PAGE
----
As the U.S. banking crisis ebbed in early 1933, central-bank gold reserves were rising, and gold-based currency notes were steadily flowing back into accounts. The country was experiencing a positive balance of trade.

"Not one of the conditions usually attendant to a suspension of gold payments was present at the time," the Economist magazine would write in May.

Yet on April 20, President Franklin D. Roosevelt signed an executive order banning the export of gold to settle international accounts. This followed an April 5 executive order that removed gold from commercial circulation and an April 17 decision to sever the dollar’s value from gold’s price, "letting it float."

Given that the U.S. possessed more than one-third of the world’s supply of the metal, what was going on?

After years of contraction and deflation, rural Democrats called for abandoning the gold standard, devaluing the dollar and thus making exports cheaper and imports more expensive, all of which they hoped would increase the prices of farm products.

Their critics argued that such maneuvers could set off uncontrollable inflation. Former German Foreign Minister Richard von Kuehlmann compared it to the runaway price increases that crashed post-armistice Germany's financial system.

If the U.S. left the gold standard, he said, "Germany would have to go off the gold standard immediately, and France would eventually have to follow. A race for the worst currency would result because of the advantages of depreciation."

But von Kuehlmann failed to note the dramatic differences between Germany’s postwar military and economic collapse and the more placid circumstances that prevailed in the U.S. in 1933.

In late April, Yale professor of political economy James Harvey Rogers argued for calm: "Once the excitement of leaving the gold standard is over, the depreciation of the dollar, in the absence of other inflationary measures, is unlikely to remain great."

When Britain was forced off the gold standard in 1931, the pound’s value gradually slid from almost $5 to about $3.60, making it difficult for U.S. exporters to sell to the U.K. and its empire. When the U.S. abandoned the gold standard, the pound began steadily appreciating toward its earlier dollar level, cheering U.S. traders.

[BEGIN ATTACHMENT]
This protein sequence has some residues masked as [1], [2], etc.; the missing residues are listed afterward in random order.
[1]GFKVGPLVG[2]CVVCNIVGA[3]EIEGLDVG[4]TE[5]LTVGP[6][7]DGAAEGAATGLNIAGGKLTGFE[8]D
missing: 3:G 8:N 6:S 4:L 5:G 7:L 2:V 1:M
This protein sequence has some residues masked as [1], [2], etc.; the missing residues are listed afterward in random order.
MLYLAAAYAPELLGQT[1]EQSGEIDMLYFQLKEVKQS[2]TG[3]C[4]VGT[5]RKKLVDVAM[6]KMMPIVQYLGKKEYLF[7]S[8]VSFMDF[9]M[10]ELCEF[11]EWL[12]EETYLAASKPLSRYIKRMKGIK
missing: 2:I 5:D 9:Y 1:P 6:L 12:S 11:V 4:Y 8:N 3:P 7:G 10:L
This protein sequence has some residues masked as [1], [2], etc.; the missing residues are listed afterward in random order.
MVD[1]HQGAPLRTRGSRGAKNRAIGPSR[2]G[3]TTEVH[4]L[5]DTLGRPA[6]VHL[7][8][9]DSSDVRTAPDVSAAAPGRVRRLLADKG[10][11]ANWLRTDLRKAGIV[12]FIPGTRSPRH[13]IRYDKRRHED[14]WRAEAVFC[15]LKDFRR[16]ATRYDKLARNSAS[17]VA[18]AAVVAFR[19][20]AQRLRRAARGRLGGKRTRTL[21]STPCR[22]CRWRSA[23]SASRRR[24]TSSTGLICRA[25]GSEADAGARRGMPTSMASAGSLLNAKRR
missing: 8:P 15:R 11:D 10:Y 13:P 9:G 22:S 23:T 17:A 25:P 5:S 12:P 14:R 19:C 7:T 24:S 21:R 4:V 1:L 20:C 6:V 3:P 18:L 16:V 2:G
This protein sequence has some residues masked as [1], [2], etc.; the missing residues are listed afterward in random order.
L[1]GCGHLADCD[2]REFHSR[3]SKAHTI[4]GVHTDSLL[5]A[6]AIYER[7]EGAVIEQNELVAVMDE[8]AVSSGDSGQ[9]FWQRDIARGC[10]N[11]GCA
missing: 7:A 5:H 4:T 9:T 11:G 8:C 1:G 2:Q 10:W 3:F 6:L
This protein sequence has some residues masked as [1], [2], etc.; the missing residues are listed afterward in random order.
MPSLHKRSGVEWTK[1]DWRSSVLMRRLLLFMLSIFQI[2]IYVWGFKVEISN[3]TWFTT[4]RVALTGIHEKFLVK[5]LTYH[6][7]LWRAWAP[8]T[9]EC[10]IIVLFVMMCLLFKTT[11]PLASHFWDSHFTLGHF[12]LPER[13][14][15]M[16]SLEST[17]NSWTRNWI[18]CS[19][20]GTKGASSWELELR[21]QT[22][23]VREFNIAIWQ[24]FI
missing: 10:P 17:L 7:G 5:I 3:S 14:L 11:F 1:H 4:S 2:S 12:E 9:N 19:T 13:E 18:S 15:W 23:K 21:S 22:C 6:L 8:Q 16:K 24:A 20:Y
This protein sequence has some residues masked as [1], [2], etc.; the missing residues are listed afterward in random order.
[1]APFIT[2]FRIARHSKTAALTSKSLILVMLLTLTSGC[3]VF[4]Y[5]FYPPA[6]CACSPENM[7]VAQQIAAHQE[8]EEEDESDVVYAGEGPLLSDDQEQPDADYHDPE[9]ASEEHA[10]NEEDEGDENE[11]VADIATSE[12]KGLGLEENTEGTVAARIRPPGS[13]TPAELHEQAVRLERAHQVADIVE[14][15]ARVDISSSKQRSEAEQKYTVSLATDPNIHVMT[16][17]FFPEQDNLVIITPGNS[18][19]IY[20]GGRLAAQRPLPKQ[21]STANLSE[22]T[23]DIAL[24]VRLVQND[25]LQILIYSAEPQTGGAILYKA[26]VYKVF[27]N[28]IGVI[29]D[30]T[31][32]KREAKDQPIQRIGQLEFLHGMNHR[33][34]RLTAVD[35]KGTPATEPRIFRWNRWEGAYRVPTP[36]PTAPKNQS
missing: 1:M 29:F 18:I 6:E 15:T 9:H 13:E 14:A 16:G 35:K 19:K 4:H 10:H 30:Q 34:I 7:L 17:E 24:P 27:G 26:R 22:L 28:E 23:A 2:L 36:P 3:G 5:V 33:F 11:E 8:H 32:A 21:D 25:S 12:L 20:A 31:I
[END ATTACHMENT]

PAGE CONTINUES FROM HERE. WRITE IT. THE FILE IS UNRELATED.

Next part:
Complaints surfaced. Americans living abroad experienced increasingly unfavorable exchange rates, and some American bankers wanted the whole global process unwound, with the U.K. and the U.S. both returning to the gold standard.

But the plan to arrest deflation was working.

"We blinked and shuddered, but at last everybody realized that we were irrevocably off of gold," economist Stuart Chase wrote. "Whereupon prices of raw materials and common stocks began to shoot upward, the unmistakable sign of inflation. After almost four years of grinding deflation, with prices, wages, profits, standards of living whirling in a vicious spiral downward, the process halts as the gold standard publicly collapses, and prices begin to turn upward.”

Ending deflation was fundamental, but would quitting the gold standard lead to economic revival?

(Philip Scranton is a Board of Governors professor of the history of industry and technology at Rutgers University, Camden, and the editor-in-chief of Enterprise and Society. He writes "This Week in the Great Depression" for the Echoes blog. The opinions expressed are his own.)

To contact the writer of this blog post: Philip Scranton at scranton@camden.rutgers.edu

To contact the editor responsible for this blog post: Kirsten Salyer at ksalyer@bloomberg.net